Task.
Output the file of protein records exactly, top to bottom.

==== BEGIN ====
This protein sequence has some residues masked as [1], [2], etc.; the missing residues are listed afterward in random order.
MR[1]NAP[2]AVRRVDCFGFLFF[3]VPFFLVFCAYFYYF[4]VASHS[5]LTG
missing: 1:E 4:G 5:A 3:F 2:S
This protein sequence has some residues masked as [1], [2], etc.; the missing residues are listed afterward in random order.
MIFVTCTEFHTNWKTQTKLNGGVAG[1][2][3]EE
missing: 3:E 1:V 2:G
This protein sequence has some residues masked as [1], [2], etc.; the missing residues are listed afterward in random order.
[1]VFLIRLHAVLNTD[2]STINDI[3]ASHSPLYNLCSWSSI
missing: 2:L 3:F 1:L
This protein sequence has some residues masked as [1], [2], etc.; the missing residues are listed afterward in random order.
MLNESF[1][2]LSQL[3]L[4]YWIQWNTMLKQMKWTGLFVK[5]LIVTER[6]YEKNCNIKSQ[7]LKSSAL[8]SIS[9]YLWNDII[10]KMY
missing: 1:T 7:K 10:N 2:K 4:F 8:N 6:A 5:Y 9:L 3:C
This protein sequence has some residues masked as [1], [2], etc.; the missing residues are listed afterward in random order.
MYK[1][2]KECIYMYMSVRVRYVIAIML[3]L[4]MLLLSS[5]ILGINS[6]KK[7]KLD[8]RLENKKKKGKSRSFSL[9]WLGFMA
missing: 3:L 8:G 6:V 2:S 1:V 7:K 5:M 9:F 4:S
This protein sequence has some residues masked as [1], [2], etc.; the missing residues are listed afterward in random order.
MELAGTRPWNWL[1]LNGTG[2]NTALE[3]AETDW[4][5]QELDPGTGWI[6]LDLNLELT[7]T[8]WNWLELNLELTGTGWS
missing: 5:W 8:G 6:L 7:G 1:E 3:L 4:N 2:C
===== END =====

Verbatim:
This protein sequence has some residues masked as [1], [2], etc.; the missing residues are listed afterward in random order.
MR[1]NAP[2]AVRRVDCFGFLFF[3]VPFFLVFCAYFYYF[4]VASHS[5]LTG
missing: 1:E 4:G 5:A 3:F 2:S
This protein sequence has some residues masked as [1], [2], etc.; the missing residues are listed afterward in random order.
MIFVTCTEFHTNWKTQTKLNGGVAG[1][2][3]EE
missing: 3:E 1:V 2:G
This protein sequence has some residues masked as [1], [2], etc.; the missing residues are listed afterward in random order.
[1]VFLIRLHAVLNTD[2]STINDI[3]ASHSPLYNLCSWSSI
missing: 2:L 3:F 1:L
This protein sequence has some residues masked as [1], [2], etc.; the missing residues are listed afterward in random order.
MLNESF[1][2]LSQL[3]L[4]YWIQWNTMLKQMKWTGLFVK[5]LIVTER[6]YEKNCNIKSQ[7]LKSSAL[8]SIS[9]YLWNDII[10]KMY
missing: 1:T 7:K 10:N 2:K 4:F 8:N 6:A 5:Y 9:L 3:C
This protein sequence has some residues masked as [1], [2], etc.; the missing residues are listed afterward in random order.
MYK[1][2]KECIYMYMSVRVRYVIAIML[3]L[4]MLLLSS[5]ILGINS[6]KK[7]KLD[8]RLENKKKKGKSRSFSL[9]WLGFMA
missing: 3:L 8:G 6:V 2:S 1:V 7:K 5:M 9:F 4:S
This protein sequence has some residues masked as [1], [2], etc.; the missing residues are listed afterward in random order.
MELAGTRPWNWL[1]LNGTG[2]NTALE[3]AETDW[4][5]QELDPGTGWI[6]LDLNLELT[7]T[8]WNWLELNLELTGTGWS
missing: 5:W 8:G 6:L 7:G 1:E 3:L 4:N 2:C